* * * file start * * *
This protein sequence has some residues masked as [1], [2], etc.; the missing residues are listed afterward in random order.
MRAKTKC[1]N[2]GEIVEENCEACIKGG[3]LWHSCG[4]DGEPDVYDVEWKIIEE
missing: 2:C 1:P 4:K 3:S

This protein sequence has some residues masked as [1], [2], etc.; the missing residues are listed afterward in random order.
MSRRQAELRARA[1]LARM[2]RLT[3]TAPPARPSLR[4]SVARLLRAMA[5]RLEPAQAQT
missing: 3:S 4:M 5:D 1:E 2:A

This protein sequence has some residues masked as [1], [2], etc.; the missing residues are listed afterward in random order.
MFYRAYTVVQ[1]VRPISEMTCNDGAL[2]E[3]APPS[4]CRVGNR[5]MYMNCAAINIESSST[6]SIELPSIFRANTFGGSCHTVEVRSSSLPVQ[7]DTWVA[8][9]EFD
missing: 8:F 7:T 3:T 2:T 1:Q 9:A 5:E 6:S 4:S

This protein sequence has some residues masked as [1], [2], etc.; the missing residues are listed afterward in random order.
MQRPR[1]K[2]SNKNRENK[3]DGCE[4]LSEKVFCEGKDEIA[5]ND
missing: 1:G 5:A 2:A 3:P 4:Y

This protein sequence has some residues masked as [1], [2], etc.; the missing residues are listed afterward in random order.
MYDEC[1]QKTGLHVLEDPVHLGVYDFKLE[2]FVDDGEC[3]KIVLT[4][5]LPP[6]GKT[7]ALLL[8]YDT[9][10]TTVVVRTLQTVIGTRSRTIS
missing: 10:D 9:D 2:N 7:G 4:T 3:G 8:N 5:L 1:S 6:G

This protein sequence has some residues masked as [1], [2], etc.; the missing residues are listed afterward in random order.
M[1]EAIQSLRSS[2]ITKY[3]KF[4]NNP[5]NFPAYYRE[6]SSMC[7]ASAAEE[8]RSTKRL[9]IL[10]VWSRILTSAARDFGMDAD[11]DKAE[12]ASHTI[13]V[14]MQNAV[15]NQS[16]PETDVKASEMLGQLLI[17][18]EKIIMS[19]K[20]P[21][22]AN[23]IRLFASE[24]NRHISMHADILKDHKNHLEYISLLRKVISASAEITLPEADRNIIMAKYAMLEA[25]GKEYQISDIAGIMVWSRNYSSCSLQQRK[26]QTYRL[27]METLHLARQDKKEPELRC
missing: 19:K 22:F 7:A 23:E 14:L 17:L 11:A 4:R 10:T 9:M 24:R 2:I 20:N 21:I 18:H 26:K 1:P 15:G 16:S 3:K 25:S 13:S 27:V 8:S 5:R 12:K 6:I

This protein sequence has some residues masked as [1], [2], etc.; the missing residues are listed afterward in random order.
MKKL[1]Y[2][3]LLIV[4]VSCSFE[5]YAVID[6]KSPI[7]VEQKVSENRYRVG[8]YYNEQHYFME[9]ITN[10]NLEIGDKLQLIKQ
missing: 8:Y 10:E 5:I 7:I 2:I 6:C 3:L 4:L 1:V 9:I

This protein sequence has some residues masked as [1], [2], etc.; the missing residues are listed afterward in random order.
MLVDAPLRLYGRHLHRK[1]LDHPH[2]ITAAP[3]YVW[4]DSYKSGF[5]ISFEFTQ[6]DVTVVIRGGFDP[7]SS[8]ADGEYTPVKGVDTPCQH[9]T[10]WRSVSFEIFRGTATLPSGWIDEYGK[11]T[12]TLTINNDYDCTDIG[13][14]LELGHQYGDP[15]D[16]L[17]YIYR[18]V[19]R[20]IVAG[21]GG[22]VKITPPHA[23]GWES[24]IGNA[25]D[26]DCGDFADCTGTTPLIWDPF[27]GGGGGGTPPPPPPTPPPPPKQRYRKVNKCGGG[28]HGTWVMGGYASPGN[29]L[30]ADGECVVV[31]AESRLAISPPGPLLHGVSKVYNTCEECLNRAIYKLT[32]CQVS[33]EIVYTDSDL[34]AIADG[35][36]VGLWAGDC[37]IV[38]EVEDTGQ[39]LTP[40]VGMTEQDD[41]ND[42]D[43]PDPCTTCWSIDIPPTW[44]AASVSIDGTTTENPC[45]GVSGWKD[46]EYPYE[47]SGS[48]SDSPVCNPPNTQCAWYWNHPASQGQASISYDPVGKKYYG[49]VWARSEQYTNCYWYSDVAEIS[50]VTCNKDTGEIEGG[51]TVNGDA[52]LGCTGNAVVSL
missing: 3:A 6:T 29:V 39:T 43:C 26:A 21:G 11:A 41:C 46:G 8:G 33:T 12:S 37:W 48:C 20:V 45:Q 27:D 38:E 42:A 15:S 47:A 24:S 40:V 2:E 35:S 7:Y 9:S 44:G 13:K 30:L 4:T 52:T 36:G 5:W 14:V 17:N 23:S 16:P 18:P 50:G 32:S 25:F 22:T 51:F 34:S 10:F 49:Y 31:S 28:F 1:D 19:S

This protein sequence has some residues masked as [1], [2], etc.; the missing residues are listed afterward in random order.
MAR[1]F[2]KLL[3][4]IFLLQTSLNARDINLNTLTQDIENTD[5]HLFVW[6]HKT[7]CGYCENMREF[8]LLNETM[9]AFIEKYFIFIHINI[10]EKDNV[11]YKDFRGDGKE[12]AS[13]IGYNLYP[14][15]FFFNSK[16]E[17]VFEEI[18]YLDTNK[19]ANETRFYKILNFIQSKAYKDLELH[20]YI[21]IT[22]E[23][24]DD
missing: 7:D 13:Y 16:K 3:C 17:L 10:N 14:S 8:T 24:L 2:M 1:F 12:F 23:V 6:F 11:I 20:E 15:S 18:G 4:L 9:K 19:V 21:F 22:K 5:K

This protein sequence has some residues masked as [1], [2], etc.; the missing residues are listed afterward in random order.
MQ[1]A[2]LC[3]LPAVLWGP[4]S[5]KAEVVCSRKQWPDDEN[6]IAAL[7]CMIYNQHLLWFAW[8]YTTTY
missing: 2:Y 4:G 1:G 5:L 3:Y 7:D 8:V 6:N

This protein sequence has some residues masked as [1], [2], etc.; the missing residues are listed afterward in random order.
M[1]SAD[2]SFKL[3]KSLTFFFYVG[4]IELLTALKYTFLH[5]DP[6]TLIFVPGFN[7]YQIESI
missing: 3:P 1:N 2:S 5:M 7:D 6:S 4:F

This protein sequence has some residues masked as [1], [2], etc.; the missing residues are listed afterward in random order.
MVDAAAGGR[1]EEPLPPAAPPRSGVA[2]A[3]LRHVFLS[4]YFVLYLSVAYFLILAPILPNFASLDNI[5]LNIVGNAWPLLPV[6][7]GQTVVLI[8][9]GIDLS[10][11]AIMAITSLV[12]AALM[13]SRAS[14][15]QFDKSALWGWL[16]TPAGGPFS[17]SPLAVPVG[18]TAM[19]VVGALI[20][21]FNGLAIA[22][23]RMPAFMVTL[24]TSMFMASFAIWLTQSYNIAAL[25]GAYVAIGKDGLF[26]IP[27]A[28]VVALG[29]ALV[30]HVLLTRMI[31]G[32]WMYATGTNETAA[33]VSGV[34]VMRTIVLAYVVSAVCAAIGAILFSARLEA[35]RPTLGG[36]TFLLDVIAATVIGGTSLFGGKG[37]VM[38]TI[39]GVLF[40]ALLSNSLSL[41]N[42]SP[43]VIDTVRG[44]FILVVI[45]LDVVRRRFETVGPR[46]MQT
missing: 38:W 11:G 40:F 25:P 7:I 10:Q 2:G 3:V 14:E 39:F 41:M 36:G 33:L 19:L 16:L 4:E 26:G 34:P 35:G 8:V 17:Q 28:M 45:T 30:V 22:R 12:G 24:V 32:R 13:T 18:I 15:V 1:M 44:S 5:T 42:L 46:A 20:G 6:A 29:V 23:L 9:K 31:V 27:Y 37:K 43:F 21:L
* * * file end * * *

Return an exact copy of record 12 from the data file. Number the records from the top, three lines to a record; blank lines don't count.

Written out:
This protein sequence has some residues masked as [1], [2], etc.; the missing residues are listed afterward in random order.
MVDAAAGGR[1]EEPLPPAAPPRSGVA[2]A[3]LRHVFLS[4]YFVLYLSVAYFLILAPILPNFASLDNI[5]LNIVGNAWPLLPV[6][7]GQTVVLI[8][9]GIDLS[10][11]AIMAITSLV[12]AALM[13]SRAS[14][15]QFDKSALWGWL[16]TPAGGPFS[17]SPLAVPVG[18]TAM[19]VVGALI[20][21]FNGLAIA[22][23]RMPAFMVTL[24]TSMFMASFAIWLTQSYNIAAL[25]GAYVAIGKDGLF[26]IP[27]A[28]VVALG[29]ALV[30]HVLLTRMI[31]G[32]WMYATGTNETAA[33]VSGV[34]VMRTIVLAYVVSAVCAAIGAILFSARLEA[35]RPTLGG[36]TFLLDVIAATVIGGTSLFGGKG[37]VM[38]TI[39]GVLF[40]ALLSNSLSL[41]N[42]SP[43]VIDTVRG[44]FILVVI[45]LDVVRRRFETVGPR[46]MQT
missing: 38:W 11:G 40:F 25:P 7:I 10:Q 2:G 3:V 14:E 39:F 41:M 36:G 33:L 19:L 16:L 4:E 26:G 34:P 35:G 8:V 17:Q 28:M 45:T 30:V 22:R 12:G 24:V 32:R 13:T 18:I 15:V 1:M 44:S 5:T 42:L 46:A 20:G 6:A 29:V 23:L 9:K 31:V 27:Y 37:K 43:F 21:L